Handout on Rugose Spiralling Whitefly

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Rugose Spiralling Whitefly (RSW), Aleurodicus rugioperculatus Martin is an invasive pest first reported on coconut from Belize, Central America during 2004. It was the latest non-exotic pest reported in India on coconut from Pollachi, Tamil Nadu and Palakkad, Kerala during July-August 2016. In a period of six months, it could be recorded from all districts of Kerala, Parts of Tamil Nadu, Parts of Andhra Pradesh and Parts of Karnataka mostly from coconut. The lateral spread of the pest in different places could be attributed mainly through the distribution of infested seedlings as well as transporting vehicles. The pest could establish and successfully complete the life stages on coconut and to limited extent on banana, however, egg laying had been recorded on a wide array of host without successful establishment.

Biological control

It caused heavy de-sapping restricted from under surface of coconut leaflets and presence of sooty mould on the upper surface of leaflets and other intercrops is the characteristic diagnostic symptom for pest identification. Extensive de-sapping of RSW would induce stress on the palms due to removal of water and nutrients, but neither colour change nor necrosis of leaves is observed. The prevalence of the pest was noticed from the outer whorls and slowly progressing towards the inner whorls, whereas, the immature fronds were not infested. We could also observe that, more than 70% of the whitefly colonies were found parasitized by the aphelinid parasitoid, Encarsia guadeloupae Viggiani indicating the natural buildup of the parasitoids. This is one of the classical biological control strategies and any disturbance in the buildup of E. guadeloupae would invariably affect the long term approach in pest bio-suppression.  In a period of four to five months, parasitism rose to more than 70% in unsprayed coconut plantations in Kerala.

Of late, a Leiochrini beetle, Leiochrinus nilgirianus Kaszab 1946 (Tenebrionidae : Coleoptera) and immature stages were found feeding on sooty mould developed over the honey dew excreted by RSW especially during early morning hours. Complete cleaning of the sooty mould laden palm leaflets could be accomplished in the experimental plots at Kayamkulam, Kerala.

Strategies

Being a new invasive whitefly species, the initial spread will be quite rampant. Since the natural enemy build up of E. guadeloupae has been initiated, RSW may not go beyond action threshold as expected. Therefore, awareness campaigns are to be followed in all epidemic zones to sensitize the farming community about the whitefly pest and the need for conserving the natural enemies and scavenging beetles to ward off the pest. Sensitization programme focusing on the natural build up of the parasitoid, E. guadeloupae in RSW endemic areas should be projected as a classical example of bio-control strategy in sustainable pest management in coconut system. Our approach should, therefore, be to encourage the niche survival of E. guadeloupae and habitat conservation of L. nilgirianus for effective bio-suppression of A. rugioperculatus. ICAR-CPCRI has conducted pest-alert campaign through mass media and sensitized about the invasive pest and the precautions to be handled to suppress the pest.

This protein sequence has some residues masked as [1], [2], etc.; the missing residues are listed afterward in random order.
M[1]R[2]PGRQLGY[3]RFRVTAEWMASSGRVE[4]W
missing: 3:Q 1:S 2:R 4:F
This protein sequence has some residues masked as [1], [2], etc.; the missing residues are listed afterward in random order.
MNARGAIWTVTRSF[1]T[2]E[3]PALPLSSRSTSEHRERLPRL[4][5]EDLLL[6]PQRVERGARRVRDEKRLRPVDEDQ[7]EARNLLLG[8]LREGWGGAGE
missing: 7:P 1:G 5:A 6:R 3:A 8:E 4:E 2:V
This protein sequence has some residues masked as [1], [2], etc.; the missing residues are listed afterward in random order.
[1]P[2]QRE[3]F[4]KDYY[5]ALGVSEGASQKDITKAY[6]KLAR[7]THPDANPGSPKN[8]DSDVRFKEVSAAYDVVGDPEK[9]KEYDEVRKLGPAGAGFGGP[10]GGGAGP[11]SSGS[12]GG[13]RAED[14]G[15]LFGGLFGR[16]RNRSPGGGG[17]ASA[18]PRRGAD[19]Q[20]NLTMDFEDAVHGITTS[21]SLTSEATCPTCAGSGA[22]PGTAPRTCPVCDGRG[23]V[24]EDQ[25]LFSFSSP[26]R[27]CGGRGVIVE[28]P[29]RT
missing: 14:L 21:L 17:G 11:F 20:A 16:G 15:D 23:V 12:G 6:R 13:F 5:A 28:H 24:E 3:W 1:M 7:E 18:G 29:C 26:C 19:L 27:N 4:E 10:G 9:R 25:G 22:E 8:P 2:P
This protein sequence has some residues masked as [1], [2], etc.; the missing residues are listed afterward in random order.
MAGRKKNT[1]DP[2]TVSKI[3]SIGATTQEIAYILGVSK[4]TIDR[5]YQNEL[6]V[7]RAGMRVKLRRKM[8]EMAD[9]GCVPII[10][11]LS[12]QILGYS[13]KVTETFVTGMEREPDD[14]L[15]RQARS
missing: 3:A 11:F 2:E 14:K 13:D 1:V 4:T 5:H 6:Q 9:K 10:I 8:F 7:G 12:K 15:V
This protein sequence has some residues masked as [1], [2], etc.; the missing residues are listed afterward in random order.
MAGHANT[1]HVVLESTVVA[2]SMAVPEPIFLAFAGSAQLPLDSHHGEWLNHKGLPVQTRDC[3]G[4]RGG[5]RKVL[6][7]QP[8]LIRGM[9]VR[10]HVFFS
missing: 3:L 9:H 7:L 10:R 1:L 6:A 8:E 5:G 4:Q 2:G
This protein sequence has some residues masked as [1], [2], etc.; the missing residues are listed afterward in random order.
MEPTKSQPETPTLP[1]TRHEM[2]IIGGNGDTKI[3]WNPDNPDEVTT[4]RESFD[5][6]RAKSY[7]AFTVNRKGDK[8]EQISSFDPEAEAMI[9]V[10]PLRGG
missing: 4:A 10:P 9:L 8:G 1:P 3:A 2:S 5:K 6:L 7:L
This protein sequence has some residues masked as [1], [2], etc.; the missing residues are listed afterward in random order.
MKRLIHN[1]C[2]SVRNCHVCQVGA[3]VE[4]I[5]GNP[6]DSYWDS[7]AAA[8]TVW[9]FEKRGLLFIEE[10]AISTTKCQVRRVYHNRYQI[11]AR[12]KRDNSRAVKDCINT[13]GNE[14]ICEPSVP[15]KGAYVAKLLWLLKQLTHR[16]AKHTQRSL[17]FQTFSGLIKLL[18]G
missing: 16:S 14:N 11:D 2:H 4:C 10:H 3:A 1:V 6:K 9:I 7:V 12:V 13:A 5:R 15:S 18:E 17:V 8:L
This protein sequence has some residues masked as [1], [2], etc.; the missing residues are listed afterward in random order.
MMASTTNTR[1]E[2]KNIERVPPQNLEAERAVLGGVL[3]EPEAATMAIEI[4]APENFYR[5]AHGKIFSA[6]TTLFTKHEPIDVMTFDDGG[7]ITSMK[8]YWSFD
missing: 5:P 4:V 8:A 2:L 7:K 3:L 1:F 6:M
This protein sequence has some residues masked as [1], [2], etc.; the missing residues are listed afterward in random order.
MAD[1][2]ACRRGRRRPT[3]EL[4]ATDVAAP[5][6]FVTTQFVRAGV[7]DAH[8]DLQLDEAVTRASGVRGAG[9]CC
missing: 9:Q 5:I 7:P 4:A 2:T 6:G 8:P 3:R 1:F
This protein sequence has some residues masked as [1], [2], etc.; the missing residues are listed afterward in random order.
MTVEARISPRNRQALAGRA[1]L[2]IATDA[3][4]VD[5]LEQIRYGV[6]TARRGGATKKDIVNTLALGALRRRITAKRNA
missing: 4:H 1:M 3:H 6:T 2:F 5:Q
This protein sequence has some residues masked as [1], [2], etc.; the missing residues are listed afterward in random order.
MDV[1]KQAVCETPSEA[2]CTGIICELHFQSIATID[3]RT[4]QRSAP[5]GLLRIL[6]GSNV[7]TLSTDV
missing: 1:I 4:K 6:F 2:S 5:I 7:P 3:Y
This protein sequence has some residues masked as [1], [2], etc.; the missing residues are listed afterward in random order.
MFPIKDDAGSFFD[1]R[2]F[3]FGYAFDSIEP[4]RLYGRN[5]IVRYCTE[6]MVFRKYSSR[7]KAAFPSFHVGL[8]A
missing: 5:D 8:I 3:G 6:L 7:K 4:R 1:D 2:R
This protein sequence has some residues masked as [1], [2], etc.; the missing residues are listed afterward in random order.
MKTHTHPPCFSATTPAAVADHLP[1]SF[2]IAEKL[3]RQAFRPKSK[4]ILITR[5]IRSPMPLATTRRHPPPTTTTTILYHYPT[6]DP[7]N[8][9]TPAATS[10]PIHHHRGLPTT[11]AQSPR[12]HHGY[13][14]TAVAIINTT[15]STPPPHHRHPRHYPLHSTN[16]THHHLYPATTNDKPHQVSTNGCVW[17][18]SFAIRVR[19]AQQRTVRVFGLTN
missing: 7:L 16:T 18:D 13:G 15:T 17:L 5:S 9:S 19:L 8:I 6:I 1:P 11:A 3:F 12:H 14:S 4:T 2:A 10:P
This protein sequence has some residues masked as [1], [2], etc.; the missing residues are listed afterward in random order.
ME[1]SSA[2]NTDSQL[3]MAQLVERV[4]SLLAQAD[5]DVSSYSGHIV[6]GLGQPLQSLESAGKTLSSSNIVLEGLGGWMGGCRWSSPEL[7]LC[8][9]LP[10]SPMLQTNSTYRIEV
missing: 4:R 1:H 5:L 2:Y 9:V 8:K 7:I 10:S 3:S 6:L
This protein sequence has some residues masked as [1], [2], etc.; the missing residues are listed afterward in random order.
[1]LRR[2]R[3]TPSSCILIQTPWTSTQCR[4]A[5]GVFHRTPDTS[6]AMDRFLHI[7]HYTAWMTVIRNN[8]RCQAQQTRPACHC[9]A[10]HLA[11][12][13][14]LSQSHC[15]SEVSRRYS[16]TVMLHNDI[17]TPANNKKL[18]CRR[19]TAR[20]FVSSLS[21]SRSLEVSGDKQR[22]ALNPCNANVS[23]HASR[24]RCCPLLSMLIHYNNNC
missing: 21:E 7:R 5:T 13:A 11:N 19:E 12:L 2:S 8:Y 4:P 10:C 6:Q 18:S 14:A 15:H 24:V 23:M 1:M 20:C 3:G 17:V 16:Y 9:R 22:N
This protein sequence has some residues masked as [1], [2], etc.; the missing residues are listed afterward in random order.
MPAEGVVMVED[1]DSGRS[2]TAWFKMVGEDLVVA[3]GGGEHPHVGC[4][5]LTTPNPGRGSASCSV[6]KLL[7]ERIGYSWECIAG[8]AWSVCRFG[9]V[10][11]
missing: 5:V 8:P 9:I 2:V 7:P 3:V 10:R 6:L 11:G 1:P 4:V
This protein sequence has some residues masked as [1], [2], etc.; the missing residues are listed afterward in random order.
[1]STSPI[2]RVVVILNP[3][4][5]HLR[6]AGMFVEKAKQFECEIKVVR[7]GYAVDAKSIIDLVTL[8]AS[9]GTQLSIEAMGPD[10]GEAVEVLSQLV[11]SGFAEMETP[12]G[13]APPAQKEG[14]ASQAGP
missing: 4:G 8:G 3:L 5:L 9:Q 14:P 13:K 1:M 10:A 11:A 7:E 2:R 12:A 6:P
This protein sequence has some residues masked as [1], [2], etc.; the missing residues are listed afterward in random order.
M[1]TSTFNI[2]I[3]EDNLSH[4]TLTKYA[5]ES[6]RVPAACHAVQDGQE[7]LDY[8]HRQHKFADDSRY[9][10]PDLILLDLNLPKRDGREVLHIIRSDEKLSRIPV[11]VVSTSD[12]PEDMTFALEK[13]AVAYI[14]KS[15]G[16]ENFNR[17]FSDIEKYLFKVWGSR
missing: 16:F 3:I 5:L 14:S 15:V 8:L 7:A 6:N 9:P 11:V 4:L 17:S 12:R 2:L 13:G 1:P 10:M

Integrated Pest Management Approaches

  • Application of 1% starch solution on leaflets to flake out the sooty moulds. 
  • Installation of yellow sticky traps on the palm trunk to trap adult whiteflies.
  • Encourage build up of parasitoids (E. guadeloupae) and re-introduce parasitized pupae to emerging zones of whitefly outbreak. 
  • In severe case, spray neem oil 0.5% and no insecticide is recommended.
  • Complete destruction of RSW and immature stages on coconut seedlings by initial water spray as well as spraying imidacloprid 0.005% to avoid spread of the pest to new areas. 
  • Habitat conservation of sooty mould feeding scavenging beetles (L. nilgirianus) in the palm ecosystem.

Conclusion and roadmap

ICAR-CPCRI has initiated awareness campaign against the pest by resorting to pesticide holiday for the natural build up of parasitoids and habitat conservation of scavenger beetles. Mass production of these bioagents and scavenger beetles is under way.  In a nutshell, advent of the parasitoid, E. guadeloupae and the scavenger beetle, L. nilgirianus considerably reduced the pestiferous potential of A. rugioperculatus. This could be considered as a biological control and habitat conservation of scavenger beetles highlighting the potential of the nature and to avoidchemical pest management options.  

 

 



ICAR-Central Plantation Crops Research Institute
Kudlu.P.O,
Kasaragod,Kerala, 671124


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Time: 2017-12-17 17:36:41

                   

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